The story’s out in Pharmaceutical Commerce magazine: “Medical marijuana looks for a place in conventional drug distribution.” It’s based on all kinds of research and interviews with CEOs, legislators and prognosticators in this budding industry.
Frustrations are great as the right hand of the U.S. federal government (DEA) either doesn’t know — or care, or approve — of the actions, research and recommendations of its own left hand (NIH among others). Also, it’s interesting that some of the same Big Pharma industry players that fund crackdowns on marijuana-related crimes (according to current laws) may well be seeking ways to cash-in on the eventuality of legal cannabis commerce. Currently, money crossing state lines can lead to issues with money laundering, since the lowly weed is still an illegal Schedule 1 substance.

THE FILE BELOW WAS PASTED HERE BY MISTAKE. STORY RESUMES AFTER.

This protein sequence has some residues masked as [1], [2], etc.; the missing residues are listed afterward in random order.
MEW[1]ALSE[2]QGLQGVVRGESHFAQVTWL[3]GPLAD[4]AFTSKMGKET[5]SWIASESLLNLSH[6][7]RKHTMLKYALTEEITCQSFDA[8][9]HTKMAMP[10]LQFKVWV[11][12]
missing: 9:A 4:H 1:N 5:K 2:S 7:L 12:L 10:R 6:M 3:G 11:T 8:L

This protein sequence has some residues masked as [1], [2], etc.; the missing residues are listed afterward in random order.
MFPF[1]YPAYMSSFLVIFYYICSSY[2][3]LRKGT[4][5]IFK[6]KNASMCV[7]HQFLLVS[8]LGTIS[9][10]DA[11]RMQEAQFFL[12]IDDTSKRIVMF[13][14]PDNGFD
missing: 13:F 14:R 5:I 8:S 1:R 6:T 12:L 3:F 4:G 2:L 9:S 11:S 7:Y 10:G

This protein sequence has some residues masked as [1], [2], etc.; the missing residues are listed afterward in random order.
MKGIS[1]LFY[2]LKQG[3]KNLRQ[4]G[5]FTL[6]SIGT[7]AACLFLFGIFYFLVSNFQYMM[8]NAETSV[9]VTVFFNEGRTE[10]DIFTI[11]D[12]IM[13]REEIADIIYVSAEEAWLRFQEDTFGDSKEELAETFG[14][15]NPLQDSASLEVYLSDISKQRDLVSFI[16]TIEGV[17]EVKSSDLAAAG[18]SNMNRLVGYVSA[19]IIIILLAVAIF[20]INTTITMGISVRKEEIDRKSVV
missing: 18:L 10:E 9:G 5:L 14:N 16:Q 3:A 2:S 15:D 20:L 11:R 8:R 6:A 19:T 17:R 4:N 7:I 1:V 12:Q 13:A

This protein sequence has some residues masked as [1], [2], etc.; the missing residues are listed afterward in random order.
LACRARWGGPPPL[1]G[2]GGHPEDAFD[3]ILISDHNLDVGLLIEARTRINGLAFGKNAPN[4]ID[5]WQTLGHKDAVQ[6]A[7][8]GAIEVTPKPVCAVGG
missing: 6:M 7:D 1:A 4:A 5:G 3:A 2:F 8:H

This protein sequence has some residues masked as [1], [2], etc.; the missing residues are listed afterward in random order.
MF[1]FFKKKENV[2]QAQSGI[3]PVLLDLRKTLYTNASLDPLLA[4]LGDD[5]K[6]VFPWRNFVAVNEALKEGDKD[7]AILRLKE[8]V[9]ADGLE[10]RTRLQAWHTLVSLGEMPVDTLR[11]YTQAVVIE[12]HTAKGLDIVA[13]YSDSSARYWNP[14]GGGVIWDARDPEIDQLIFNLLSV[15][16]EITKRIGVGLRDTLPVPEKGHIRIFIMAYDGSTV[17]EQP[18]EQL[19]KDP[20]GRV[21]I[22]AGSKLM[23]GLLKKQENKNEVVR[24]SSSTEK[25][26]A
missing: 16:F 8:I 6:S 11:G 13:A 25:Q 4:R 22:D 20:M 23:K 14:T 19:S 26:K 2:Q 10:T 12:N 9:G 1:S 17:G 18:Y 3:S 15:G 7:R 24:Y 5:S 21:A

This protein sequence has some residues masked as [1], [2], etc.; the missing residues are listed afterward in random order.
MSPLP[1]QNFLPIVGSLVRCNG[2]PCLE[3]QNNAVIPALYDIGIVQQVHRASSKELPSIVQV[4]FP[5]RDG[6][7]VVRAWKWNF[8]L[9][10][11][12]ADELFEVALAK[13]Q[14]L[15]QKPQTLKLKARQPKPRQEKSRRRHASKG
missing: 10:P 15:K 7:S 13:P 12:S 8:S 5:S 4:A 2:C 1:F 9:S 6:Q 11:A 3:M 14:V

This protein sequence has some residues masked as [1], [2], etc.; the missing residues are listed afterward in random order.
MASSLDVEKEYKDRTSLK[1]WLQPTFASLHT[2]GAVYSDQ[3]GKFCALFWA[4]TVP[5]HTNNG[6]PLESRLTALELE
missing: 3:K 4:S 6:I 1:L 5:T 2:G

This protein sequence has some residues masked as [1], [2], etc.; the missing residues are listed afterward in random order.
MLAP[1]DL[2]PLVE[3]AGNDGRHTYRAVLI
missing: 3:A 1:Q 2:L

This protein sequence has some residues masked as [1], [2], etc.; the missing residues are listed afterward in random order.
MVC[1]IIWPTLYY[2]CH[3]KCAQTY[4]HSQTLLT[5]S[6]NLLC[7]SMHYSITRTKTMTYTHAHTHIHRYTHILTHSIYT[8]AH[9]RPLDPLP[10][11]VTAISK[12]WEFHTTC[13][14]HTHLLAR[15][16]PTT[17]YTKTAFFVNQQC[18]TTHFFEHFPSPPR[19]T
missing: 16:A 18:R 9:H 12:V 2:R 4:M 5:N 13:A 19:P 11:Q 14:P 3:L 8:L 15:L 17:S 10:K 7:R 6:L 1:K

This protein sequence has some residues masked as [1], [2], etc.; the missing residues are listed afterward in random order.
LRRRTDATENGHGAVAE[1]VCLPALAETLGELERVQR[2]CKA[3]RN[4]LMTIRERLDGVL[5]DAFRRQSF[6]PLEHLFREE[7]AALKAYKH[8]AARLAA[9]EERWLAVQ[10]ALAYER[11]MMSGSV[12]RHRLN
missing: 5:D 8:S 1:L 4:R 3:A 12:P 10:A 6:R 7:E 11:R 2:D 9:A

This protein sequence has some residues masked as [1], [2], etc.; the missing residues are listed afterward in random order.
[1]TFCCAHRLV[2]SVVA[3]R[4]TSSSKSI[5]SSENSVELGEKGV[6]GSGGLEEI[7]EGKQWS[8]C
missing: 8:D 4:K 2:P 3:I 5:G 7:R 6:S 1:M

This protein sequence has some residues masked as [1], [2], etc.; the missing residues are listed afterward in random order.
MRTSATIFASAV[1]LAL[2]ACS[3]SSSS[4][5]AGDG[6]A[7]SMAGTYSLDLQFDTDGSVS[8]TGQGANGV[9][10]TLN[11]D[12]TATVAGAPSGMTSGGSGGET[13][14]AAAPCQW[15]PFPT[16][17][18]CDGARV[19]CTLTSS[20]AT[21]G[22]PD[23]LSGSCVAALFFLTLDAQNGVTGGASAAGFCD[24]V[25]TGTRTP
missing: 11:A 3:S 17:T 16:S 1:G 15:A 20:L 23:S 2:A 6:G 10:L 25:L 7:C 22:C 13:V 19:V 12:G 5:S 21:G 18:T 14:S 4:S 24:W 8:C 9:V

Changes are coming from a few corners of the medical cannabis world — as my investigations, only some of which are published, attest. Eventually at the state and federal levels, the day will come when cannabis is as broadly accepted, profitable and legal as any FDA-approved supplement, OTC drug or prescription remedy. Ongoing research, advocacy and public support make it seem inevitable if not imminent.
The story linked here includes interviews surrounding pharmaceutical business-related developments. But the medicinal/health benefits-related aspect of this plant don’t end with conventional drug development, owing much to proponents of the whole-plant entourage effect. There’s more to the story than this relatively 101-level view written for mainstream, non-cannabis-versed executives.